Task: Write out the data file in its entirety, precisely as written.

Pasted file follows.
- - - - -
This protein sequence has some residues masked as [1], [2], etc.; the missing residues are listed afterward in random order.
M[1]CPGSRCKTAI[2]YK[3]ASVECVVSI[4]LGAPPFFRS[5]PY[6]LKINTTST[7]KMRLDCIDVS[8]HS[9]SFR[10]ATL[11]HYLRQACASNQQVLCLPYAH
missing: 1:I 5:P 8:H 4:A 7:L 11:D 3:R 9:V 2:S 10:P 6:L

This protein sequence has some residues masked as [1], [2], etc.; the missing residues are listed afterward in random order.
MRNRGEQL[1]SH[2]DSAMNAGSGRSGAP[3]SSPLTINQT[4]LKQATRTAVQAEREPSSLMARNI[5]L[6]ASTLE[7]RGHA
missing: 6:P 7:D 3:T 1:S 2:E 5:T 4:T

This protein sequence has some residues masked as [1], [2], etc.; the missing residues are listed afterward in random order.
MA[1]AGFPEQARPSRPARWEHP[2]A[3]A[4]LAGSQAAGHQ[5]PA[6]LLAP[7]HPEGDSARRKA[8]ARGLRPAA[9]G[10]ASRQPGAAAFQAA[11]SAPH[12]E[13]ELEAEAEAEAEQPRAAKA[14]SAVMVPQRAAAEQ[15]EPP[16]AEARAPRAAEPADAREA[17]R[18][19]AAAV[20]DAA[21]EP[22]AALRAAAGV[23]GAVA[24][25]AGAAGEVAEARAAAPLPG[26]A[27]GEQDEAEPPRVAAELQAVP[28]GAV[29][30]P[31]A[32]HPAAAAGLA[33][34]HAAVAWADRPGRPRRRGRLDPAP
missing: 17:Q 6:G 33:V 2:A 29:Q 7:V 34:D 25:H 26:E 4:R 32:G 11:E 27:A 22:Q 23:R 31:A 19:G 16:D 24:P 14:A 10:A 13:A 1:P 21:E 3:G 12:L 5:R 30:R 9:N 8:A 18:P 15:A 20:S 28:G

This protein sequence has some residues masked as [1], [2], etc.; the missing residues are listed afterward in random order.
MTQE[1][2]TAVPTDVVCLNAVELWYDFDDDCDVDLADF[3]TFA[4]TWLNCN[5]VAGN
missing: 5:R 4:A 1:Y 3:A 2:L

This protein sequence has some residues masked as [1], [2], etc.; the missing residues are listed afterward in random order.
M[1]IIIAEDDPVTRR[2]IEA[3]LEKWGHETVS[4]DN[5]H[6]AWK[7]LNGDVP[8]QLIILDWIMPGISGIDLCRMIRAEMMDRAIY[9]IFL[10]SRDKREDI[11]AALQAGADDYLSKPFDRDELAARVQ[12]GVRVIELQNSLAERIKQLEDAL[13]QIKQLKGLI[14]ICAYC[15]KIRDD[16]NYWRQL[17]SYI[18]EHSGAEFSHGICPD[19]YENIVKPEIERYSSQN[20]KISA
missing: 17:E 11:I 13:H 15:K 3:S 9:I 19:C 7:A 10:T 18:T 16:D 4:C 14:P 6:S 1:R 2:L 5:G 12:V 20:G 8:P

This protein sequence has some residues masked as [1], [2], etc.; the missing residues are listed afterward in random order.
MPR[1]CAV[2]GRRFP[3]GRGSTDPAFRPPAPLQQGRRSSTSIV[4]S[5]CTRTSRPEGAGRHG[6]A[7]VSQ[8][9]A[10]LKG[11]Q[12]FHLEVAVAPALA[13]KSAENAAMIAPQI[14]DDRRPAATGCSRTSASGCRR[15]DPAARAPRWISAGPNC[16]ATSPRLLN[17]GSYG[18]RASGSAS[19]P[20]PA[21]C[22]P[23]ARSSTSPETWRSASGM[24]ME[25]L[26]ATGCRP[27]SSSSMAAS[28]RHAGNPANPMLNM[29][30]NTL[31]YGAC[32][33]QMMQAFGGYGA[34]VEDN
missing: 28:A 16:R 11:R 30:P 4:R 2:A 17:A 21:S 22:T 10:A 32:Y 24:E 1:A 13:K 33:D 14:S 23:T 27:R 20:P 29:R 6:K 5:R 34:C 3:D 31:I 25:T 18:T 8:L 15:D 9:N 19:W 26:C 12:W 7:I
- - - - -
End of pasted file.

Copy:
This protein sequence has some residues masked as [1], [2], etc.; the missing residues are listed afterward in random order.
M[1]CPGSRCKTAI[2]YK[3]ASVECVVSI[4]LGAPPFFRS[5]PY[6]LKINTTST[7]KMRLDCIDVS[8]HS[9]SFR[10]ATL[11]HYLRQACASNQQVLCLPYAH
missing: 1:I 5:P 8:H 4:A 7:L 11:D 3:R 9:V 2:S 10:P 6:L

This protein sequence has some residues masked as [1], [2], etc.; the missing residues are listed afterward in random order.
MRNRGEQL[1]SH[2]DSAMNAGSGRSGAP[3]SSPLTINQT[4]LKQATRTAVQAEREPSSLMARNI[5]L[6]ASTLE[7]RGHA
missing: 6:P 7:D 3:T 1:S 2:E 5:T 4:T

This protein sequence has some residues masked as [1], [2], etc.; the missing residues are listed afterward in random order.
MA[1]AGFPEQARPSRPARWEHP[2]A[3]A[4]LAGSQAAGHQ[5]PA[6]LLAP[7]HPEGDSARRKA[8]ARGLRPAA[9]G[10]ASRQPGAAAFQAA[11]SAPH[12]E[13]ELEAEAEAEAEQPRAAKA[14]SAVMVPQRAAAEQ[15]EPP[16]AEARAPRAAEPADAREA[17]R[18][19]AAAV[20]DAA[21]EP[22]AALRAAAGV[23]GAVA[24][25]AGAAGEVAEARAAAPLPG[26]A[27]GEQDEAEPPRVAAELQAVP[28]GAV[29][30]P[31]A[32]HPAAAAGLA[33][34]HAAVAWADRPGRPRRRGRLDPAP
missing: 17:Q 6:G 33:V 2:A 29:Q 7:V 34:D 25:H 26:E 4:R 32:G 11:E 27:A 22:Q 23:R 31:A 19:G 16:D 24:P 14:A 10:A 13:A 1:P 21:E 3:G 12:L 5:R 30:R 9:N 8:A 18:P 15:A 20:S 28:G

This protein sequence has some residues masked as [1], [2], etc.; the missing residues are listed afterward in random order.
MTQE[1][2]TAVPTDVVCLNAVELWYDFDDDCDVDLADF[3]TFA[4]TWLNCN[5]VAGN
missing: 5:R 4:A 1:Y 3:A 2:L

This protein sequence has some residues masked as [1], [2], etc.; the missing residues are listed afterward in random order.
M[1]IIIAEDDPVTRR[2]IEA[3]LEKWGHETVS[4]DN[5]H[6]AWK[7]LNGDVP[8]QLIILDWIMPGISGIDLCRMIRAEMMDRAIY[9]IFL[10]SRDKREDI[11]AALQAGADDYLSKPFDRDELAARVQ[12]GVRVIELQNSLAERIKQLEDAL[13]QIKQLKGLI[14]ICAYC[15]KIRDD[16]NYWRQL[17]SYI[18]EHSGAEFSHGICPD[19]YENIVKPEIERYSSQN[20]KISA
missing: 17:E 11:I 13:H 15:K 3:S 9:I 19:C 7:A 10:T 18:T 16:D 4:C 14:P 6:S 1:R 2:L 5:G 12:V 20:G 8:P

This protein sequence has some residues masked as [1], [2], etc.; the missing residues are listed afterward in random order.
MPR[1]CAV[2]GRRFP[3]GRGSTDPAFRPPAPLQQGRRSSTSIV[4]S[5]CTRTSRPEGAGRHG[6]A[7]VSQ[8][9]A[10]LKG[11]Q[12]FHLEVAVAPALA[13]KSAENAAMIAPQI[14]DDRRPAATGCSRTSASGCRR[15]DPAARAPRWISAGPNC[16]ATSPRLLN[17]GSYG[18]RASGSAS[19]P[20]PA[21]C[22]P[23]ARSSTSPETWRSASGM[24]ME[25]L[26]ATGCRP[27]SSSSMAAS[28]RHAGNPANPMLNM[29][30]NTL[31]YGAC[32][33]QMMQAFGGYGA[34]VEDN
missing: 28:A 16:R 11:R 30:P 4:R 2:A 17:A 21:S 22:T 10:A 32:Y 24:E 1:A 13:K 33:D 14:S 23:T 27:R 20:P 29:R 6:K 5:R 34:C 3:D 31:I 25:T 18:T 8:L 15:D 9:N 19:W 26:C 12:W 7:I